mojo7777
May. 7, 2009, 01:50 PM
Many moons ago, I had this exact problem. Picking up the right lead finally clicked with my little horse when I reasoned that he would naturally choose this lead when cantering across a hillside with the right leg on the downhill side. It only took a couple times on the hillside before he got the idea, and then it transferred easily to "the flat."

Fairview Horse Center
May. 7, 2009, 02:15 PM
Horses know their leads from birth, and will naturally choose the correct one as long as the rider's balance and aids do not interfere.

If you ride a figure 8 and ask for the canter depart just as you approach x going from the left circle to the right, they will pick it up easier. The body position is good for an easy right lead depart when the horse has been on left bend, and just beginning to straighten.

Another thing you can do is to set up corner cavalettis. I use 5 with the inside set at 4' intervals. The outside set at 5' intervals. Then you trot in, and as you approach the last pole, you push your inside hand and seatbone/hip forward, asking for canter over that last pole.

What you don't want to do is bend their heads/necks to the inside, so they "fall" out thru their outside shoulder. In that position, they will always strike off on their inside hind, giving you the outside lead.

cnvh
May. 7, 2009, 10:41 PM
Ummm...inside leg outside rein is NOT backwards but what most teach and how most are trained. You have to push the horse outside to free up the inside foreleg and weight the outside hind where the canter stride originates. The inside leg behind the girth is the only thing that is a little unusual, usually right at to unweight that side while the outside leg steps on the gas a bit behind the girth.

Inside rein can tip them inside and overweight the inside while lightening the outside-so you get the outside lead.

You may also be tipping your body down and inside or leading with the shoulder which also weights the wrong side. When you switched it up, you may have inadvertently corrected yourself.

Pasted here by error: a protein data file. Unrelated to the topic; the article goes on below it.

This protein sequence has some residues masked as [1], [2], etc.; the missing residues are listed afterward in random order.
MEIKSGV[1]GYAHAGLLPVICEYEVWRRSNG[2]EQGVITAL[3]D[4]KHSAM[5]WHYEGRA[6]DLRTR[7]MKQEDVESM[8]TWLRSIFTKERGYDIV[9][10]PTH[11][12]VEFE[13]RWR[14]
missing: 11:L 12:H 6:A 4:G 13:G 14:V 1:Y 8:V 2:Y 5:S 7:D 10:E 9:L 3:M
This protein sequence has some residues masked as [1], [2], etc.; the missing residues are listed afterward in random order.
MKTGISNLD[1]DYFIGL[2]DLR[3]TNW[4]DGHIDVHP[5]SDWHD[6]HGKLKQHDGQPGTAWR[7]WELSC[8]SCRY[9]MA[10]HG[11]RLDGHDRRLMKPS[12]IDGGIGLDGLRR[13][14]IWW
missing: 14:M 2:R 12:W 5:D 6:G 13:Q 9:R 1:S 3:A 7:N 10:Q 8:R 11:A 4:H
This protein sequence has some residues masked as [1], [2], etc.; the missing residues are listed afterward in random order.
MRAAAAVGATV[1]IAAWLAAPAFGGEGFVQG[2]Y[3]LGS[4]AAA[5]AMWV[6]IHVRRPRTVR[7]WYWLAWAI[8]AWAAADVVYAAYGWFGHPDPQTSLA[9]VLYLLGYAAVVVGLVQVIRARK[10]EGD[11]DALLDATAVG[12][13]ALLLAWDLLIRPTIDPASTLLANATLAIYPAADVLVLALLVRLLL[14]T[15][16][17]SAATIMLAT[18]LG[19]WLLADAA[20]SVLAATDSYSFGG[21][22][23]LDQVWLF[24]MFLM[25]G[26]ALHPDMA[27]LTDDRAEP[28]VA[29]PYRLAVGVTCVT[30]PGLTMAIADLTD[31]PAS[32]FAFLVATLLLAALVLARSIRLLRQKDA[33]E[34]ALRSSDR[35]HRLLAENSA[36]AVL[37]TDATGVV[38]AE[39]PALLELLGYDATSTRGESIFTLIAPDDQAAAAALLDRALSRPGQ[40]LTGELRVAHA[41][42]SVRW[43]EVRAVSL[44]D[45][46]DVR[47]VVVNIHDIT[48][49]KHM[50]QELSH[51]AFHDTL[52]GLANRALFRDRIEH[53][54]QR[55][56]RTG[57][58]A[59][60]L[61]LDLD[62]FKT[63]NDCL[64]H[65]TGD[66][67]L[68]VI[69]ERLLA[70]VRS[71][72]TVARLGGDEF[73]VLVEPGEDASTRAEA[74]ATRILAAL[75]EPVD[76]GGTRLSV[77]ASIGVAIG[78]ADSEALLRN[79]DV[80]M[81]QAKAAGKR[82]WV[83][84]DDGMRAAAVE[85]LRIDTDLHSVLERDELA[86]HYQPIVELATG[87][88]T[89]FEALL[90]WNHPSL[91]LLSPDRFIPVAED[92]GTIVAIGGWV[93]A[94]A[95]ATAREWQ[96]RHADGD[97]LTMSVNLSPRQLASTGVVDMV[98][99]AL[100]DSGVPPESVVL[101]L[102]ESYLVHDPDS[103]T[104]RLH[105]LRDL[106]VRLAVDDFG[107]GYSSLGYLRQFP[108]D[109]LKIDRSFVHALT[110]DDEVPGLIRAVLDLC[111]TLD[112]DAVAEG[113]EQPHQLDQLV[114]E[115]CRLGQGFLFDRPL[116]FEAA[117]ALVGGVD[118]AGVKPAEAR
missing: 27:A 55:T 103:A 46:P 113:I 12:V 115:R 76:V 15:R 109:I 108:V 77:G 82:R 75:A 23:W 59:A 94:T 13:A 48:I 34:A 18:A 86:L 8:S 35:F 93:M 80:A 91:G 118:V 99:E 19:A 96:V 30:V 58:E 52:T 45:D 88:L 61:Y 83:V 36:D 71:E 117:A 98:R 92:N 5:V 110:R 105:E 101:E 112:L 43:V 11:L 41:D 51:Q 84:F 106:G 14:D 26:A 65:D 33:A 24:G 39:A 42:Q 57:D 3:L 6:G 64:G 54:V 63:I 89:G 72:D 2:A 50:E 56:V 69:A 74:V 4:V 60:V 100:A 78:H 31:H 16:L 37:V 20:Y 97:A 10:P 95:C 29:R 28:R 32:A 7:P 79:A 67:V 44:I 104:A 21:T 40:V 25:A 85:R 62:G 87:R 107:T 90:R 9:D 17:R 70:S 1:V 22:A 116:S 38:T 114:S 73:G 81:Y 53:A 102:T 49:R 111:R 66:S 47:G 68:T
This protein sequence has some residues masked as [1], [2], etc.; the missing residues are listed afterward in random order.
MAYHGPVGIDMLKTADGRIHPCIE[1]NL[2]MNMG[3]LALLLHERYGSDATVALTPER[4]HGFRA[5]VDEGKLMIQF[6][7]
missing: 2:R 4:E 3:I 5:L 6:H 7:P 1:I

Remember step OUT and push with inside leg while NOT yanking on either rein, contact and a little tug on the oputside rein for best results with sticky cantering issues.

I was always taught "outside leg behind the girth, inside rein for a little bend to the inside." (Granted, this was 25+ years ago, but anyway...) It's how I've always asked ever since, and with the exception of this horse, it's always worked. I'm not the straightest rider and I'm sure I was complicating things in ways I wasn't aware of. But this is the first horse I've ever ridden where I had to use a lot of INSIDE leg, significantly behind the girth, to ask. It was just very bizarre and counter to everything I've been taught.

MagicRoseFarm
May. 7, 2009, 11:24 PM
I would suggest a bit of bute for three days , the see what u have, if the issue is still the same, then it might not be pain..

one thing we used on OTTB's was a pole on the ground, always getting the horse there on a different diagonal pair

Riding in a straight line ask for the lead over the pole a few times , having left the trot at the pole after always the same "planting leg" or do not ask... then leave the work , and come back and use the other "planting leg"

many horses left to their own, will adjust to always leave the ground off one leg from the trot.. it is using this to help educate them about their body and balance that helps them with learnign to get the lead

CTRL ALT DELETE
May. 8, 2009, 05:57 PM
Thank you all so much for the suggestions! Today, we got the right lead! Not once, not twice, but THREE TIMES! Not consecutively, but still, three is much better then zero!

I ended up putting a ground pole across the track and trotted him over that a few times. After he got used to that idea, I asked for a canter over the pole and put my weight all to the left. He picked up his right lead! :) It was as unbalanced as they come, but I'm sure that will correct itself with time.